American Veda: From Emerson and the Beatles to Yoga and Meditation How Indian Spirituality Changed the West

    Bob W.
    Yoga Editor

  6. Great article. Thanks for bringing it to my attention, Bob. I like Prothero's critical view of universalism solely because saying that "it is all the same" is such an easy way out. Simply saying it is all the same really means nothing. There are some wonderful similarities, though that can be good foundation for discussion.

    Also a very timely post as someone on twitter just mentioned to me that they worked with Huston Smith and I was unfamiliar with his work.

  7. Ramesh says:

    Gurudas Sunyatananda,
    your first paragraph above beautifully summarizes the many paths, the numerous expressions and concepts of enlightenment of various sages in different traditions. It reminds me of one of my favorite books, Coming Home by Lex Hixon.

    This book, perhaps more than any, brings home the nature of enlightenment, but it also shows us how the practices, how the lifestyles of the various sages differ greatly. Take Ramakrishna, for example, whose longing for Mother Kali was so insanely intense that it puts most teenage love to shame. Compare that to Krishnamurti, whose intellectual yoga was about circumventing longing all together.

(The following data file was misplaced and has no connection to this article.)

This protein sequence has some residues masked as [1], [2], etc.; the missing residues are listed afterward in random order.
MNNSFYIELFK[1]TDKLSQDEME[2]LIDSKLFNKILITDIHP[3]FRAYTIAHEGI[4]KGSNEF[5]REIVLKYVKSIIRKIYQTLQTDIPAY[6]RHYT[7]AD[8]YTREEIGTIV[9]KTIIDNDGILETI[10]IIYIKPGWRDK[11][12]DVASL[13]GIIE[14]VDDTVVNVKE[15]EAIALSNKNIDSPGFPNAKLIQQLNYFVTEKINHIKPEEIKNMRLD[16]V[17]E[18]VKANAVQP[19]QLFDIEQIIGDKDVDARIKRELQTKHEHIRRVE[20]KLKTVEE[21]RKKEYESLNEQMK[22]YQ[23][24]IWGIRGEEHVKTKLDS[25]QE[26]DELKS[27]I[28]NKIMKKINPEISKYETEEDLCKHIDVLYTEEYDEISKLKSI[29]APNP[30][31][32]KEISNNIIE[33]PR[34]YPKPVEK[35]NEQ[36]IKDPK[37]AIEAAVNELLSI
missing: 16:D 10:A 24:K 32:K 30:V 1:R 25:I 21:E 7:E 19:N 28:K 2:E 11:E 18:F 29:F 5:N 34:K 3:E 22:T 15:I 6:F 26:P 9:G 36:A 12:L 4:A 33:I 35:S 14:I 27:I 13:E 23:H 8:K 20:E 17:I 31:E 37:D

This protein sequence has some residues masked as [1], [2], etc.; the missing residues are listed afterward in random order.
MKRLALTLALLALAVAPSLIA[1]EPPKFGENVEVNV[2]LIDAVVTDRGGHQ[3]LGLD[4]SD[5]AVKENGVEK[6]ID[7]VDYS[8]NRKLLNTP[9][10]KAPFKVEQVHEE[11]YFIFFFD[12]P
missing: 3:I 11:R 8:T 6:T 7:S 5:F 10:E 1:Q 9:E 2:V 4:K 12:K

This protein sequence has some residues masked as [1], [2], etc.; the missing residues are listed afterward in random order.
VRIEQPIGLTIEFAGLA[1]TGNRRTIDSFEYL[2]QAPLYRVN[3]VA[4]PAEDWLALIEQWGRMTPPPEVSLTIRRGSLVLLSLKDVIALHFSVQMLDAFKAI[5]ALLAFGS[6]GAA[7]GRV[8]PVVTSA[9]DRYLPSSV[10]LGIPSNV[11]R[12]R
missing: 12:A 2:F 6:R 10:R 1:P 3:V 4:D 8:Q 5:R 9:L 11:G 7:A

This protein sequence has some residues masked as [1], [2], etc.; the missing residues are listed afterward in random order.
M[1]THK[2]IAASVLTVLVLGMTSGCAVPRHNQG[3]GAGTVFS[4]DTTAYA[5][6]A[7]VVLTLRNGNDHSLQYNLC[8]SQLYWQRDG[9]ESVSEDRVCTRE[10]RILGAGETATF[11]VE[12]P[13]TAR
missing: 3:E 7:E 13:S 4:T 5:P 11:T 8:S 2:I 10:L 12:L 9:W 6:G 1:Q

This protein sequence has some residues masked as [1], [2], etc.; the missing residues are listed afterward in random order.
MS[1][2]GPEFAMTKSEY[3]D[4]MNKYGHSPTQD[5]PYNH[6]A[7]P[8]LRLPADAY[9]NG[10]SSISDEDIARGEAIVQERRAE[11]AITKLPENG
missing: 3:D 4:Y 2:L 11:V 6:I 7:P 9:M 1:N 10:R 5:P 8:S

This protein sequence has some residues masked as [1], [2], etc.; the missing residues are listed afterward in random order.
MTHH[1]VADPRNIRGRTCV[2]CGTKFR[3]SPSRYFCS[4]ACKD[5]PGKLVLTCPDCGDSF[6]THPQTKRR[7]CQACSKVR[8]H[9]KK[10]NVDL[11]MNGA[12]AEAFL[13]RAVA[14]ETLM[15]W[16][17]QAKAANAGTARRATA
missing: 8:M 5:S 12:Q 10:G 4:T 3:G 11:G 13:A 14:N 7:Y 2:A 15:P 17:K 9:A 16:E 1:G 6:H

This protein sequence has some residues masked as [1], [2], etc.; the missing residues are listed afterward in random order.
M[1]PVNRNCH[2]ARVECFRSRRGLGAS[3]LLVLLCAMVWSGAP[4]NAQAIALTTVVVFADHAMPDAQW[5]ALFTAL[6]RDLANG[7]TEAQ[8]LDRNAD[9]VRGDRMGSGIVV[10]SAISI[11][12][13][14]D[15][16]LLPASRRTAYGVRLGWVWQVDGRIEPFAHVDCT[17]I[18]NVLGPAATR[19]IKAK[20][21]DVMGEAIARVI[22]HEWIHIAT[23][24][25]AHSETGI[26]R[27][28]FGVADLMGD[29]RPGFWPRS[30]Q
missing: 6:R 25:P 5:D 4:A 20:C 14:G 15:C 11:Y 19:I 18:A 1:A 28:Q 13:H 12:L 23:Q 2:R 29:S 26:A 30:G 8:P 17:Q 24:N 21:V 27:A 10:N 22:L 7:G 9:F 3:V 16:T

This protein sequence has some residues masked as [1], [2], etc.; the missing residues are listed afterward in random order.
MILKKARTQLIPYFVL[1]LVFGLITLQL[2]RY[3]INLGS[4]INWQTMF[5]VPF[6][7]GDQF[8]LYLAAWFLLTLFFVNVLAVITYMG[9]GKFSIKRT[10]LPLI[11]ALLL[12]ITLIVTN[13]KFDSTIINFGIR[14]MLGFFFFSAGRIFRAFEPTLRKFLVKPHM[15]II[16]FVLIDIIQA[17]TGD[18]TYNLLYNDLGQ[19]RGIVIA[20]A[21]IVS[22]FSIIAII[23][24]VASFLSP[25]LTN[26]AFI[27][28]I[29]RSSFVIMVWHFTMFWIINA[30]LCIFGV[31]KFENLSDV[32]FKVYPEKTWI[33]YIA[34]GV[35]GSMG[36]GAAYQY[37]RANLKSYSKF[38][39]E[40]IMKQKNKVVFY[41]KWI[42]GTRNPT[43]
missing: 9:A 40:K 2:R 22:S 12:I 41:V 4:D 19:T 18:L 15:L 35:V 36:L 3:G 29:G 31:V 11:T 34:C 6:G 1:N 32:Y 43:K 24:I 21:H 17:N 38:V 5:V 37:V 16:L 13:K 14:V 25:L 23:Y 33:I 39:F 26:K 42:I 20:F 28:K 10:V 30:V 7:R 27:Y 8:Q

My own tantric yogic practice involves a lot of longing and intense concentration meditation, and is similar to Ramkrishna's but different from the jnana yga of Ramana Maharshi, whose quiet equanimity was radically different from the wild ecstasies of Ramakrishna and Kabir.

    So, when I hear you say that enlightenment is not something we attain, that is a different language than I use, and that so many Indian sages would use.

    I have certainly had spontanious enlightenmnent experiences and insights that seem to come from nowhere, but without my previous striving, my previous disciplined sittings and yoga practice, I don't think they would seem so effortless. Moreover, there have been others that have come after lots of practice that I can only compare to climbing a mountain. Moreover, Buddha certainly climbed many mountains with intense desire for enlightenment, even his final climb under the Bodhi tree was so intense that he gave up food….

    But I do agree that it may have nothing to do with religion, and all to do with our common inner dharma–that we are actually hardwired for enlightenment–and that when that wide sky finally opens, then the seeking, the God-stuff is nothing but a safety-net, a support system you do not finally need, a practice you do not practice, but rather a state of being you have become.

    In other words, Krishna had it right when he said there are different yogis–karma yogis, bhakti yogis and jnana yogis–that we approach the One with different psychologies, from different angles and with different steps. That we open ourselves to the wide blue sky in very personal ways…..ways that have created the various spiritual traditions and practices in the first place.

  8. Ramesh says:

    Bob, thanks so much for your support. The more we know, the less we know, and the less we know, the more we know.

    I looked at that book in the bookstore the other day, but not long enough, as I came to pick up another one next to it….now I will return and take a closer look!

  9. Ramesh says: